Cisco Systems has posted net income of $US1.9 billion, or $US0.31 per share, on revenue of $US8.4 billion in its fiscal second quarter financial results, exceeding revenue but matching earnings per share estimates of analysts.
A consensus of analysts who follow Cisco estimated it would earn $US0.31 per share, not including stock-based compensation, on revenue of $8US.279 billion, according to a report from Thomson Financial.
Revenue grew by more than 27 per cent from $US6.6 billion and net income on a GAAP (generally accepted accounting principles) basis grew 39.7 per cent from $US1.4 billion, compared to the year ago quarter. Earnings per share rose 40.9 per cent from $US0.22 a share, compared to the year ago quarter.
Excluding certain expenses, Cisco, a maker of computer networking equipment, earned $US2.1 billion, or $US0.33 a share in the quarter ended Jan. 27.
Growth was strong in almost all areas and product categories, chairman and CEO, John Chambers, said on a conference call following the announcement. The major exception was the enterprise business in the US, which showed order growth in the mid-single digits. This was a dip from the strong growth in preceding quarters and probably doesn't represent a long-term trend, Chambers said. In the US, sales to service providers led growth.
The company was meeting or exceeding its standing prediction of 10 per cent to 15 per cent revenue growth for the foreseeable future, Chambers said. For the company's fiscal third quarter, it predicted revenue growth of 15 per cent to 17 per cent from a year earlier, or 19 per cent to 20 per cent including revenue from Scientific-Atlanta, the video technology vendor it acquired last year.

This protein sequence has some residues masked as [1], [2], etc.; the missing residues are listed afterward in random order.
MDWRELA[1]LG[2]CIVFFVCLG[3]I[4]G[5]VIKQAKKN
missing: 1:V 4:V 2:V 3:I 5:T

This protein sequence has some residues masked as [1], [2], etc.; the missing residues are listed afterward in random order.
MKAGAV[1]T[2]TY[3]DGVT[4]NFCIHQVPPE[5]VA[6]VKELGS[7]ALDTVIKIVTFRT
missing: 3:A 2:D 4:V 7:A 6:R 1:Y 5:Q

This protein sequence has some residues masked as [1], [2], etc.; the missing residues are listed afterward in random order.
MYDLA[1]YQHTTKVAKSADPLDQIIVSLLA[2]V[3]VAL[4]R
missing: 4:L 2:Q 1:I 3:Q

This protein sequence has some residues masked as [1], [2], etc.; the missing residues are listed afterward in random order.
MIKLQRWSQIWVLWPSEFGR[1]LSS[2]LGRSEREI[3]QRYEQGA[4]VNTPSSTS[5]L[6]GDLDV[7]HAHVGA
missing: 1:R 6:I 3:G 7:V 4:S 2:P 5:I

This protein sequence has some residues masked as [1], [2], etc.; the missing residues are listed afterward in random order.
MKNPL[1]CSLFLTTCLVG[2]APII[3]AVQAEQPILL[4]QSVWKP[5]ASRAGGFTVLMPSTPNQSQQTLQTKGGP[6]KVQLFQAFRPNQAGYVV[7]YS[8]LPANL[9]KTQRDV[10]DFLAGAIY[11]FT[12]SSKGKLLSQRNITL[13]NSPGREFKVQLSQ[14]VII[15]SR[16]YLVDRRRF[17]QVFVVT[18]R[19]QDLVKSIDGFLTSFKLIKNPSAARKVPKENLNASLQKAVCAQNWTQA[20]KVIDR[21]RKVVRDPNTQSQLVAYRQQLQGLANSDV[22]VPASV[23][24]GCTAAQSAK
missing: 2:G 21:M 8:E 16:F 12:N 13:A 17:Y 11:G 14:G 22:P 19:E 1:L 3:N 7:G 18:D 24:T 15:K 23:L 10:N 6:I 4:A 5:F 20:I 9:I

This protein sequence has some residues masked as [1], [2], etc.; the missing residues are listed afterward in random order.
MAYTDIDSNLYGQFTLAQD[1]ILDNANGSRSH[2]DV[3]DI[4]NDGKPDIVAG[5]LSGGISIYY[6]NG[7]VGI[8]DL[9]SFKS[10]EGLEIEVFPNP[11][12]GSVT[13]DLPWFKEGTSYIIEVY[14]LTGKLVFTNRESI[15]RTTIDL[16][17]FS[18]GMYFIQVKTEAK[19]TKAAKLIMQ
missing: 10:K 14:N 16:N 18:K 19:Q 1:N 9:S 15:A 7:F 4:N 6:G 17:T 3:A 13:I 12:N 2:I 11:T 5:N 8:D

Chambers attributed the gains to Cisco's strategy of tightly coupling its products and to the boom in video on Internet Protocol networks, which drove bandwidth needs and equipment purchases.
Cisco's advanced technologies, the new product categories the company has entered in the past few years, continued to be a bright spot. Including Scientific-Atlanta sales, the new technologies now accounted for more of Cisco's revenue than routing, Chambers said.
Advanced technologies revenue grew 23 per cent, or 66 per cent counting Scientific-Atlanta. The fastest growth among Cisco's own advanced technologies was in storage, with a gain of more than 45 per cent from a year earlier. Unified communications - IP telephony and related technologies - grew 38 per cent, and wireless and security also had strong revenue gains.
The company also has high expectations for developing markets. Product orders grew 40 per cent in the areas Cisco groups under Emerging Markets: Eastern Europe, Russia and the Commonwealth of Independent States, the Middle East and Africa, and Latin America. This growth rate might continue for the next two years, Chambers said.